Arizona shares more than a border with the Mexican state of Sonora. Though they belong to different countries, the two states share the same desert topography and, thus, many of the same culinary traditions. Valle Luna highlights and celebrates these traditions with a menu of Sonoran–style tacos, sopas, and pedazos inspired by the rare genius of its founder, Tia Rita. Surprisingly, Valle Luna’s story began not in Arizona but in upstate New York. Tia journeyed to Syracuse in the 1970s, bringing with her the recipes she gleaned from her childhood in the Sonoran Desert. After earning a number of awards and accolades in New York, Tia returned to warmer climes and founded the original Valle Luna on West Bell Road in Phoenix, where her food continued earn rave reviews until her passing in 2008. Today, Tia's family carries on her legacy at three locations spread across the Valley. They’ve even added to her original menu, crafting such genre-defying dishes as Mexican potato skins, choco tacos, and salsa-stuffed piñatas.
Serrano’s extensive menu features a full spread of authentic Mexican appetizers, enchiladas, fajitas, sandwiches, and more. Make the flavorful most of the preprandial course with a combo mini appetizer platter, a delectable spread of beef flautas, chicken and cheese rollups, and stuffed jalapeños ($9.50). For the prand itself, diners can avail their faces of house specialties such as the machaca, shredded beef or chicken with chili, tomatoes, onions, rice, and beans saddled up next to a posse of flour tortillas ($9.75). Seafood lovers, and people who once dropped an engagement ring into the ocean and are searching for it one fish at a time, can explore the seafood favorites, such as the diverse Del Mar Sampler, featuring a shrimp enchilada, halibut steak, and garlic shrimp served with rice and Mexican-style veggies ($14.95).
In 1986, the Tenorio family pooled their knowledge of Mexican and Tex-Mex cuisine to create a restaurant that combined authentic, south-of-the-border cuisine with quick service. They named it Filiberto’s after one of their own, Filiberto Tenorio. Since then, Filiberto’s Mexican Food has expanded to three states and 55 locations, but their commitment to fresh ingredients hasn’t changed. Available for dine-in or carry-out, the menu abounds with crispy chicken, beef, and pork tacos, hefty burritos, and combination platters that pair enchiladas, tacos, and chili rellenos with rice and beans or a compatible paper doll.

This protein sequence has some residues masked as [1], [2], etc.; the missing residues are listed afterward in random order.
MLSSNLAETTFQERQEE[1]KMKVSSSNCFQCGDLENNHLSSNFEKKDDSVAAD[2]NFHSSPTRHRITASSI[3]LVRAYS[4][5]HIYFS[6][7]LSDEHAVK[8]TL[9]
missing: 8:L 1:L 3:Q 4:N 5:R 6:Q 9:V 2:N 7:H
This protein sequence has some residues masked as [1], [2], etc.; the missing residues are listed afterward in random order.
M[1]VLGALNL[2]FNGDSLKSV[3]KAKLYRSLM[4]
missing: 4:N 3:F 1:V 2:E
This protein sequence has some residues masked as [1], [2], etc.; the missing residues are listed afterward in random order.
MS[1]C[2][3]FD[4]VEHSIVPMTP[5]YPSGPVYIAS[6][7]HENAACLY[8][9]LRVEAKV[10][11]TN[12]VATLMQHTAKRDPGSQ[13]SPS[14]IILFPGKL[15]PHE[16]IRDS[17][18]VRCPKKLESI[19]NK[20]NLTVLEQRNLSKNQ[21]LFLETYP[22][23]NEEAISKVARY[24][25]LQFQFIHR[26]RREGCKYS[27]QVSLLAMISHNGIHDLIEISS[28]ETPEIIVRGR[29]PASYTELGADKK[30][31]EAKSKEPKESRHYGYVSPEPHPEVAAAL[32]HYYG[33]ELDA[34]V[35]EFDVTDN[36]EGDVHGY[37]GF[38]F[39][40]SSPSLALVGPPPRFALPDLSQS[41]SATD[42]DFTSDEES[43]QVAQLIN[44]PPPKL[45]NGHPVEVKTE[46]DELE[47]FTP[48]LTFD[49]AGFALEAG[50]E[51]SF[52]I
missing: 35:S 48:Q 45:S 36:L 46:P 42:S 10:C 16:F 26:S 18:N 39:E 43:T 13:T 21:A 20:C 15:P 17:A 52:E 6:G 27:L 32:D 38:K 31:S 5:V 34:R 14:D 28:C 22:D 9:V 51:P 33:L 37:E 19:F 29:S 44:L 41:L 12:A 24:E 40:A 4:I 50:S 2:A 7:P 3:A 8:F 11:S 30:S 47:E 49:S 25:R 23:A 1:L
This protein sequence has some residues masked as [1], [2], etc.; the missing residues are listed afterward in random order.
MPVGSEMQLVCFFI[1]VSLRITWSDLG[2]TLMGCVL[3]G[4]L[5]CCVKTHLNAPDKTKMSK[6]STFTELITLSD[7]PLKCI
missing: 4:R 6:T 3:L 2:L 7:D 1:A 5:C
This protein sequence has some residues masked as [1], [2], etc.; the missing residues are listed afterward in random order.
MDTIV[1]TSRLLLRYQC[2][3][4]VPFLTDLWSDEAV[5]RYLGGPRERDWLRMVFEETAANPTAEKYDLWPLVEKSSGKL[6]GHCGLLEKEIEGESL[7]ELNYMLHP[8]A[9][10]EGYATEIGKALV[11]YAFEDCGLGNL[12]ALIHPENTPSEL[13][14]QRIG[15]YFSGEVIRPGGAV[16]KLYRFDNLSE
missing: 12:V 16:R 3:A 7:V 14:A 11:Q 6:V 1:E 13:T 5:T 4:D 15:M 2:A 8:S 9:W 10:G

Up a staircase illuminated by an overhead chandelier waits an arrangement of small tables. They're holding down one of the dining areas at SpeakEasy Saloon and Grill, a steak house that's part speakeasy, part saloon. On the main level there's a stage for live country music, a bar for drinking, and more tables for enjoying house specialties such as bone-in rib eye, cowboy spaghetti, and grilled fresh Atlantic salmon. When guests finish eating, they can get busy grooving on the dance floor and nervously anticipating their date’s line-dance moves. A private room upstairs also hosts private parties and events, rounding out the possibilities.
Following Baja Fresh’s ethos set in 1990 as a healthy take on fast food, never-frozen meats sizzle atop the grill before they're tucked into made-to-order tacos and burritos. Grilled corn and flour tortillas embrace fish, carnitas, chicken, and steak, and smoky queso fundido sidles onto nachos and into burritos. Between bites, chips scoop up salsa made from farm-fresh produce rather than poured out of a can or fabricated in a space-age replicator. A complimentary salsa bar ensures no mouthful goes unspiced, and guests can scoop up their favorites as they await their dine-in, takeout, or catering orders.